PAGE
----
Not much information has been disclosed about the program to be analyzed or its execution environment, so it is difficult to provide specific recommendations or solutions.
If you are in possession of the binary executable you want to analyze then total control over its behavior should be possible. There should also not be any need to develop a bespoke tool just to deal with the anti-analysis techniques implemented by the program.
There are a variety of techniques and strategies one can employ to force a program to behave as one desires and many different tools available that can be used to accomplish this. Some are listed below.
Static binary rewriting
Static binary rewriting is a means by which changes can be made to an executable file on disk, prior to execution. Perhaps some anti-debugging mechanisms can be patched such that they always return a value you desire? Frameworks that offer this capability include syzygy (Windows) and e9patch (Linux).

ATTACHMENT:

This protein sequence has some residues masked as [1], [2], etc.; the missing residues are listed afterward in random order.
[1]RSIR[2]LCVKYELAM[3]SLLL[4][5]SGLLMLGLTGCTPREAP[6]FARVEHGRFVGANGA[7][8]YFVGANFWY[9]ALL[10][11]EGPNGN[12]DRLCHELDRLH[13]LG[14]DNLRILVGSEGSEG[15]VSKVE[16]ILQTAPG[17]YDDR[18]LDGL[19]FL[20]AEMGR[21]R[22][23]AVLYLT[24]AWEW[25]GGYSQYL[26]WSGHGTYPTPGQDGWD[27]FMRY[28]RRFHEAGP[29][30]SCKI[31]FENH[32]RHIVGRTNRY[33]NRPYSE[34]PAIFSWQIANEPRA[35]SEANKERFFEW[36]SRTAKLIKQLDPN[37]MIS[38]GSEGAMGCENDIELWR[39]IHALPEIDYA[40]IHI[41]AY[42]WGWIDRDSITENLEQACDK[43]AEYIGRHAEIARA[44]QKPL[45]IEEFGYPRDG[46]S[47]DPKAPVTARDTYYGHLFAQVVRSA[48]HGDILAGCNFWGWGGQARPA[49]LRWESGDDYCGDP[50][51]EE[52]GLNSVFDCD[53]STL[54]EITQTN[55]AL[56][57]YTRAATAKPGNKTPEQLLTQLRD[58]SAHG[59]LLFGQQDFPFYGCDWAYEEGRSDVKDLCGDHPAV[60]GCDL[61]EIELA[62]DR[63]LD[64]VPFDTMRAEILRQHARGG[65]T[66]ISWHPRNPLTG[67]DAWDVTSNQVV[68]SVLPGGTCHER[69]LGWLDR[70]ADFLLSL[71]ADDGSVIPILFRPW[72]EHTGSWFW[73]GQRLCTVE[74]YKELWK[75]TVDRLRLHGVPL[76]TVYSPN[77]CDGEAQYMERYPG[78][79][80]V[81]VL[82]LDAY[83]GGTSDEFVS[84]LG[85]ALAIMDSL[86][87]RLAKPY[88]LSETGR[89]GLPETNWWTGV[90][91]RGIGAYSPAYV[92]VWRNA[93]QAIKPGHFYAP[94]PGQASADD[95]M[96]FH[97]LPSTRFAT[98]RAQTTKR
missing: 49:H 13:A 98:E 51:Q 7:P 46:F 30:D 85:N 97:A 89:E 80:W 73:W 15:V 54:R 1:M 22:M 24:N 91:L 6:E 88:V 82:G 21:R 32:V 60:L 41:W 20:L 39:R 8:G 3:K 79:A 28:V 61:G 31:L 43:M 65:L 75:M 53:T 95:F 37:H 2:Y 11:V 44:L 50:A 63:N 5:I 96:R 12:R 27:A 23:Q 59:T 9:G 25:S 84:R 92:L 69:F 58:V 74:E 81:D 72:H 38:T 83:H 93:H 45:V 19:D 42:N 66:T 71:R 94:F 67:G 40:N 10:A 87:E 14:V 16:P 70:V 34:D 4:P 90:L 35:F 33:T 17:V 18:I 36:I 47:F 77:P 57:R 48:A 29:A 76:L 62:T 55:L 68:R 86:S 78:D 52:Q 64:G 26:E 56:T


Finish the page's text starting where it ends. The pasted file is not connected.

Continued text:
System call interception
System call interception/hooking can grant significant control over process behavior at runtime without making any changes at all to the executable binary to be analyzed.
On Linux this can be achieved in a variety of ways, such as:
I'm not very familiar with windows, but Windows' DLL and kernel APIs strike me as more permissive than their Linux analogues. Here are some tools that may be of use for your analysis:
Dynamic Binary Instrumentation
Dynamic binary instrumentation is a method of changing process behavior by modifying its machine code at runtime. Tools such as Pin, Frida, QDBI and DynamoRIO provide this functionality.
Emulation allows one to approximate process runtime behavior without directly executing it on the host. QEMU and Qiling are examples of emulators.